Children's Health - Growth and Development

25/05/2023

Children’s Health

Growth and development

Screen time is a big issue in our household - not only is a lot of the day spent looking at a screen for school lessons, but there is the addition of critical communication and gaming with friends during leisure time.  A lot of the time, in our house anyway, these sessions are not carried out sitting on a decent upright chair at a desk but often slumped in a bean bag or on the bed - hopefully dressed and out from under the duvet!

This can lead to tension building up in the upper back and neck resulting in muscular aches and pains and possibly headaches. Exercise and the will to do so is not always strong but just breaking up the day with short walks or cycle rides can be hugely beneficial in counteracting these tensions building up.

The conditions to be discussed today are not necessarily related to poor posture, but have signs and symptoms that are important to be aware of as early as possible in order to put the correct measures and treatment plans in place.

 

Firstly, Scheuermann’s Kyphosis - the cause of this is unknown, it is thought to run in some families, but that there are many contributing factors. This condition usually appears in adolescents between the ages of 10 and 16. They may often experience back pain during the early teenage years.

The boney process that causes the forward curvature of the spine is often blamed on poor, slouching posture but it actually occurs when the front sections of the spinal vertebrae grow more slowly than the back sections meaning that the bones grow in a wedge shape. As a result, they cannot stack up in a straight line and a forward curve develops as the spine grows - this curve is called a kyphosis.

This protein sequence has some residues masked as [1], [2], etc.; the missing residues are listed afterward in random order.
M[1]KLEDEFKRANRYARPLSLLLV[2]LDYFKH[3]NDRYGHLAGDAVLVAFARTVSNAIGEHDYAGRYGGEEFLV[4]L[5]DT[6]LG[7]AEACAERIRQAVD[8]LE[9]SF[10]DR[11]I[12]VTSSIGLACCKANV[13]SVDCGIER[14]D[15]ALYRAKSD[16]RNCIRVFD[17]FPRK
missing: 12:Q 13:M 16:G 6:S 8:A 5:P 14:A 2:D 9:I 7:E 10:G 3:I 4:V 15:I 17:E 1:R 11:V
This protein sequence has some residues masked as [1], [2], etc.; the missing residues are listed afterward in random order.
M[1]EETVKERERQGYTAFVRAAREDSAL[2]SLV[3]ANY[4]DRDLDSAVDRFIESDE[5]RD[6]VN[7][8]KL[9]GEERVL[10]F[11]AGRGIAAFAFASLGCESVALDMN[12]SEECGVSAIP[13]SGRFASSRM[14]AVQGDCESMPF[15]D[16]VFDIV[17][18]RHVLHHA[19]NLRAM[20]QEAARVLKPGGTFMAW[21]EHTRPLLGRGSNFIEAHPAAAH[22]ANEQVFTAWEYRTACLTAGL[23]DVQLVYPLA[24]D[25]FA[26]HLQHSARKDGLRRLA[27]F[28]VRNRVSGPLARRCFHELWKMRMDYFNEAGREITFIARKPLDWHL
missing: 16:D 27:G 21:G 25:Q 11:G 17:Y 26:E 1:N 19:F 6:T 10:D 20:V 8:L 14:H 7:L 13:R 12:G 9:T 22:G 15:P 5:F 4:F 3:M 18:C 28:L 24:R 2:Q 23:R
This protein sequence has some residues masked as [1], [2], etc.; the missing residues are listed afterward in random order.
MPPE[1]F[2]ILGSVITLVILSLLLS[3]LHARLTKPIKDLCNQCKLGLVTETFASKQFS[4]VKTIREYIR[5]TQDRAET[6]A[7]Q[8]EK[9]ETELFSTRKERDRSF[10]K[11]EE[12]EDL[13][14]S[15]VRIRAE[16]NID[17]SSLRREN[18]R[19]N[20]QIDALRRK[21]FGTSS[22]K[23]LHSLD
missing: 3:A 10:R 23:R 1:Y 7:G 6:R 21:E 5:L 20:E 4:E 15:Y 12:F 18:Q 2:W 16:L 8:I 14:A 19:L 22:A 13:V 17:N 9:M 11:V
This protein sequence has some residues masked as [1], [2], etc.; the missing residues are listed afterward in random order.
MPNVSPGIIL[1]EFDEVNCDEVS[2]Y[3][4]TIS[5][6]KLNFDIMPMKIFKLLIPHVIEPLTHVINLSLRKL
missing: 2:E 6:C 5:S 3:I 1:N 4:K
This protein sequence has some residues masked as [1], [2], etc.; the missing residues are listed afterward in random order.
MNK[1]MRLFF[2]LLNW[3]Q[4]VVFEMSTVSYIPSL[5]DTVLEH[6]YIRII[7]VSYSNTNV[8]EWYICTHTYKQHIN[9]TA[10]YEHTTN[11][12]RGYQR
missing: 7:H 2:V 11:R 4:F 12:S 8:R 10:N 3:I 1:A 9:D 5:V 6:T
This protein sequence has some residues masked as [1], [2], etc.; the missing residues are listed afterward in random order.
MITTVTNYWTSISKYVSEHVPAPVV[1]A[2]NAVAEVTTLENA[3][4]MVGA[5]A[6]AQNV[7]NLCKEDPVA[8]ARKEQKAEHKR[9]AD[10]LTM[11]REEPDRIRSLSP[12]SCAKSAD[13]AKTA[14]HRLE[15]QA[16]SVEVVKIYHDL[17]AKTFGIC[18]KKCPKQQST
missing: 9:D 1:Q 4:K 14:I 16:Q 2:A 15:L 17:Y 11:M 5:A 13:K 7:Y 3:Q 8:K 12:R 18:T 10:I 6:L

The curvature often remains mild, so x-rays may be taken intermittently to check that the angle is not increasing.

Often, a conservative approach to treatment is sufficient, for example osteopathic hands on treatment combined with stretching and/or strengthening exercises.

More extreme cases may require bracing or surgery but this is rare due to the condition usually settling as growth rate slows towards adulthood.

 

The second condition is Perthe’s - this is rare, but if not promptly diagnosed there is an increased risk of developing osteoarthritis of the hip in later life. There is no known reason as to why the process occurs but it happens when part or all of the femoral head loses its blood supply and possibly becomes mis-shapen, usually starting between the ages of 4 and 8.

Symptoms may include groin, thigh and/or knee pain particularly after physical activity.

They limp and may  complain  of stiffness in the hip joint. The disease process can last for a few years, but symptoms, if addressed correctly, commonly persist on and off for several months. Most children recover fully without any treatment but require close monitoring with regular x-rays and examinations. Although impact sport has to be avoided for several months, full recovery and return to sport is possible within a few years from when the disease begins.

 

If you have any concerns about your children’s physical wellbeing, not necessarily in relation to the conditions discussed, but general aches and pains during these critical years of growth and development, please do not hesitate to contact any of the osteopathic team at Trinity Practice. We are happy to discuss any issues over the phone/via email or book an appointment for a consultation. 

Telephone:  01747 851726

www.trinitypractice.co.uk

 

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Selected Saturdays, please call for availability, closed bank holidays.

CLOSED GOOD FRIDAY AND EASTER MONDAY

 

 

 

 

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